5. Particular Redemption.  He explains and defends the doctine of definite atonement, summarizing John Owen’s arguments from The Death of Death in the Death of Christ.
  6. The Doctrines of Grace in the Teachings of Jesus.  He shows that these are not doctrines of John Calvin, or Paul but taught by Jesus Himself, particularly in the Gospel According to John.
  7. Reconciliation and Propitiation.  He explores the use of these terms in Scripture and how they fit best with an understanding of definite atonement.
  8. Justification: Standing by God’s Grace.  He explores the 3 main illustrations of justification in Scripture to understand it fully.  In this chapter he mentions students who ‘made a virtue of being poorly attired’ hoping they learned to dress better before candidating for a position.  Sadly, I was one of these immature slobs who thought so little of themselves.
  9. Sanctification: Growing unto God.  He explains what it means negatively (mortification) and positively (vivefication).  Whereas justification is something done for us, sanctification is something done in us.
  10. Predestination and the Great Commission.  He shows, primarily through the example of William Carey, that election and evangelism are not at odds with one another if properly understood.  He defends the free offer of the gospel from misunderstandings.
  11. When God Calls.  Shows from God’s call of Paul and Barnabas that God is mission-minded in a way that ought to challenge us all to become engaged.  Without using the term, he builds a quick case for missional living.
  12. Freedom and Law.  He addresses the issue of what freedom really is, against some silly misconceptions, and how the Law fits into freedom.
  13. Prayer: the Prelude to Revival.  He addresses prayer as an established means for revival.  He also talks about some fundamentals of prayer in relation to sovereignty.
  14. The Final Judgment.  He defends the doctrine of the final judgment.

In these chapters you find typical Dr. Nicole.  Though humble and irenic, you find him quite knowledgable and more than capable of dispelling any misunderstandings or strawmen opposed against the truth.  He is brief, not laboring his points.  He uses illustrations from everyday life, and history.  I’m not sure if he’s ever seen a movie.  But this means that the book is not bound in time unnecessarily.  How I wish he wrote more!  This is a book that often moved me to prayer- gratitude and petition.  That is what good theology does.  This is a book that can encourage those who understand the distinctives of the Reformed Faith.  It is also a great, winsome book for those who do not yet understand and embrace them. 

Here are a few choice quotes:

“Thus, the sovereignty of God immediately crushes man as sinner into the very just of the ground, for he is unable to rise in God’s presence but must be the object of his fearful condemnation. … When we talk about the sovereignty of God we emphasize the sovereignty of God the Holy Spirit who works in the lives of men and does not await some consent that would be coming fron unregenerate sinners but who himself transforms at the very depths of their personality lives that are disrupted, distorted and destroyed by sin.”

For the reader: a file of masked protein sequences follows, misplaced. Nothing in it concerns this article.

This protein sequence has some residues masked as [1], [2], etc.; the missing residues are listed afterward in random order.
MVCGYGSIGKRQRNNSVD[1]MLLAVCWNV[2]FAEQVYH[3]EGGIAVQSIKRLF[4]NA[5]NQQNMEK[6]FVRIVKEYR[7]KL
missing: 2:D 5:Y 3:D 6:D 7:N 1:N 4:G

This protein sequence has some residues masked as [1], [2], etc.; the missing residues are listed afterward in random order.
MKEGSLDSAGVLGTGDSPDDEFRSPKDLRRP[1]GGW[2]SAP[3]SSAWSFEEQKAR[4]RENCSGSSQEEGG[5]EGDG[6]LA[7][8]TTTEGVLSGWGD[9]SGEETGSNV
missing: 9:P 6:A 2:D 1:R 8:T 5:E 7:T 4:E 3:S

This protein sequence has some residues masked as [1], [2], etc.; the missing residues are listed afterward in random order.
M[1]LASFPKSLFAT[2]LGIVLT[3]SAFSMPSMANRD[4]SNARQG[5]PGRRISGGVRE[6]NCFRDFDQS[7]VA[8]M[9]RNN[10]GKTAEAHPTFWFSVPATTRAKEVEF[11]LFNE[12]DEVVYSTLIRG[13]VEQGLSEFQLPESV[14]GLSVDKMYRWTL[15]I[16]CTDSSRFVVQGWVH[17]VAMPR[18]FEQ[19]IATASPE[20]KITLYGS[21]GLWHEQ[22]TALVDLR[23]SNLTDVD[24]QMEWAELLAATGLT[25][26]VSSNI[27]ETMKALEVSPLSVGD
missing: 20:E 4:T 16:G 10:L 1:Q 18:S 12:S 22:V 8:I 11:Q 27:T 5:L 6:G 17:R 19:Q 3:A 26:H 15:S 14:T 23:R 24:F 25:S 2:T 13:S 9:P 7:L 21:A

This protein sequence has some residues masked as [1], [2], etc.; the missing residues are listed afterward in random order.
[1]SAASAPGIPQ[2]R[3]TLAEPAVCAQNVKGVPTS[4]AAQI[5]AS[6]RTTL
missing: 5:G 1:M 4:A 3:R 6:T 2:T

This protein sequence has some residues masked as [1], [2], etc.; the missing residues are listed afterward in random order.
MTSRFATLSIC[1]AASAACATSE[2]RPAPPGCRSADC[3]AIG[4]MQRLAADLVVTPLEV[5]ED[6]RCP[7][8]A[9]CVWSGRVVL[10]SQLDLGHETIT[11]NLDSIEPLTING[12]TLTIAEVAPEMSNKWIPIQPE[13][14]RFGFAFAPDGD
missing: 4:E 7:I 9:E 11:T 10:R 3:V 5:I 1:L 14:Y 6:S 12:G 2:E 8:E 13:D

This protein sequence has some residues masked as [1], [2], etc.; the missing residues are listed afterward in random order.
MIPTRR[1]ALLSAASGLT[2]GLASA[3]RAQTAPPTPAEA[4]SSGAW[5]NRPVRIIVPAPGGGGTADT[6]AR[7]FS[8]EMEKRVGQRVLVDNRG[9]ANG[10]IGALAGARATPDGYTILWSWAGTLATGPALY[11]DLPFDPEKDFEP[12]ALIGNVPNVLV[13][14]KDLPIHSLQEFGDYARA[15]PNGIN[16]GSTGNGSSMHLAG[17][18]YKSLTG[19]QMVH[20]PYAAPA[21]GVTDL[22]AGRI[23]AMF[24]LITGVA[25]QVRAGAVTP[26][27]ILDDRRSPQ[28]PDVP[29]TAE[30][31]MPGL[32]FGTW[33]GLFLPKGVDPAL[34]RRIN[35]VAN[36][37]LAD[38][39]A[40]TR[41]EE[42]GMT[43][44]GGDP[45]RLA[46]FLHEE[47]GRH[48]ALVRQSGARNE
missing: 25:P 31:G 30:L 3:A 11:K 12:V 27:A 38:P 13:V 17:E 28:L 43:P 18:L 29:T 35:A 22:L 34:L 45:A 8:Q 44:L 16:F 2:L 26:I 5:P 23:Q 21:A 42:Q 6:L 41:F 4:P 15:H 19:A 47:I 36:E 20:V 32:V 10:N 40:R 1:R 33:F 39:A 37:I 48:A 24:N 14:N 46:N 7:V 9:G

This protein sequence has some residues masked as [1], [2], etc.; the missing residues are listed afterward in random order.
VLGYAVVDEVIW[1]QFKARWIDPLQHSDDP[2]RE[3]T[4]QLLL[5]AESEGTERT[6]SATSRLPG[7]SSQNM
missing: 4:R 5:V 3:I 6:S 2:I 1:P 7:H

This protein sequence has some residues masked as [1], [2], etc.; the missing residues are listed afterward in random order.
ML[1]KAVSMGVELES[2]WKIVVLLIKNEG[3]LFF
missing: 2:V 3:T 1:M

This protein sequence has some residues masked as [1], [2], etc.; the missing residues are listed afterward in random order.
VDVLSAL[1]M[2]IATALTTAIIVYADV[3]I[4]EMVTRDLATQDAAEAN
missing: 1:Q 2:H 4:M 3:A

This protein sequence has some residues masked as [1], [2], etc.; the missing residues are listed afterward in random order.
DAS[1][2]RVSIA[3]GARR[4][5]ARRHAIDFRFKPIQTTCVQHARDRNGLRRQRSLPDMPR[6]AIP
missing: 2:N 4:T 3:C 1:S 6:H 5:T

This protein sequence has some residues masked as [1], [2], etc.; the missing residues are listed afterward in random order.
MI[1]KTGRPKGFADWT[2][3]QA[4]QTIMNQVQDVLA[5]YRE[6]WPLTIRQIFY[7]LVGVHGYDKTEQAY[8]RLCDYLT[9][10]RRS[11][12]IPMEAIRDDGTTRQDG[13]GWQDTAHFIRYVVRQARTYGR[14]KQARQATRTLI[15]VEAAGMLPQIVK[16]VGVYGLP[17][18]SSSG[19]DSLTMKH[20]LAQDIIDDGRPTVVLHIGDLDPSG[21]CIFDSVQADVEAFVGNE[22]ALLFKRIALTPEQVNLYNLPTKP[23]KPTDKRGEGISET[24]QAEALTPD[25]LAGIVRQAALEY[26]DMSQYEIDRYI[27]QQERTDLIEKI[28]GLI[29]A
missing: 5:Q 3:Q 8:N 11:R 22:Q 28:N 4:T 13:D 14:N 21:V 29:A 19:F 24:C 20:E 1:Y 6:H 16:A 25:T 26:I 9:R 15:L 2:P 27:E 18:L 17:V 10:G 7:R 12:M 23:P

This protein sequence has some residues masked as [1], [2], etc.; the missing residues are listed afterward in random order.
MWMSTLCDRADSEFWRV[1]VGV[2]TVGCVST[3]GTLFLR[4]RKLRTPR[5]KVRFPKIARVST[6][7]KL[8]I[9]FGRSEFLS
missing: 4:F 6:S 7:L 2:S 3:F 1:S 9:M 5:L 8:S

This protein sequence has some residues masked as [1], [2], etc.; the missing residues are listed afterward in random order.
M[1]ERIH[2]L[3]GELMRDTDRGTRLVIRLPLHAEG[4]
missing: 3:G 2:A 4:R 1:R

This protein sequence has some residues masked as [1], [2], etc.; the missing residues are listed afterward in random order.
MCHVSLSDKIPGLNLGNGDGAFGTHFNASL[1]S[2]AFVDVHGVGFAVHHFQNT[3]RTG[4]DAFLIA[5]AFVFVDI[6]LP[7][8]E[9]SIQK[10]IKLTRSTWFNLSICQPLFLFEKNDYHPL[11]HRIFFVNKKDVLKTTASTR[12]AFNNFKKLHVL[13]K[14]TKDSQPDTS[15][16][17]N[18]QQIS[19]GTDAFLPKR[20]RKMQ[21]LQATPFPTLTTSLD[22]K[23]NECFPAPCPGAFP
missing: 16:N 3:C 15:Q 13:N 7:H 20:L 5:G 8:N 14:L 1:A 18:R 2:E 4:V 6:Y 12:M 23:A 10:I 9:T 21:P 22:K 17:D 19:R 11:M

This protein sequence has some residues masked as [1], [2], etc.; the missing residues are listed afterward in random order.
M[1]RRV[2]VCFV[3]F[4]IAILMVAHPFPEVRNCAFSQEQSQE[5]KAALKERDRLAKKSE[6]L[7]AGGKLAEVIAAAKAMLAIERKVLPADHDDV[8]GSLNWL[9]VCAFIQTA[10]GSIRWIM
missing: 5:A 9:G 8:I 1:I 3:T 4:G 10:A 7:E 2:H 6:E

“There is no circumstance of life that should be totally disconcerting, because God has ordained it and is at the back of it.  His loving and gracious purpose is fulfilled even in the events which may appear quite contrary to our wishes.”

“The grace of God does not function against our wills but is rather a grace which subdues the resistance of our wills.  God the Holy Spirit is able to accomplish this.”

“Authentic Calvinism has always confessed particular redemption and at the same time insisted on the universal offer of the gospel.”

“God cannot punish a sin twice.  He cannot punish it once in the person of the Redeemer and then punish it again later in the person of the perpetrator.”

“The Lord Jesus is the Good Shepherd.  He is not going to allow his sheep to wander away.  That, in fact, is expressly stated.  He gives them eternal life.  They shall never perish.”

“It is only when we consider how grievous a thing sin is and how greatly displeased God is with it, that we are in a position to understand what it means to be reconciled to him.”

“The very fact that you know this person- the very fact that you are in contact with this person, the very fact that there is a burden upon your heart for this person- ought to be an indication that quite possibly, even probably, he or she has been picked by God.”

“There is no Christian who can say, ‘I am not a missionary.’  There are places that you can reach that nobody else can reach.  There  are people for whom you can work that nobody else can invite in the same way in God’s name.  We have a task to accomplish.”

“What people fail to understand is that the spiritual laws that God has established are equally binding. … They think they can violate the moral laws that God has established at the root of the universe and not bear the consequences. … To disregard the laws of God is not to achieve freedom; it is to sink into futility.  It is to break oneself against the structure of the world in which we live.”

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I recently had a conversation with some people who were uncertain about Sonship, a ministry of World Harvest Mission.  They thought the idea that we “never move beyond justification” (accepted by God on the basis of Jesus’ obedience) meant that Sonship did not move on to address our progressive sanctification (becoming more like Jesus in character & obedience).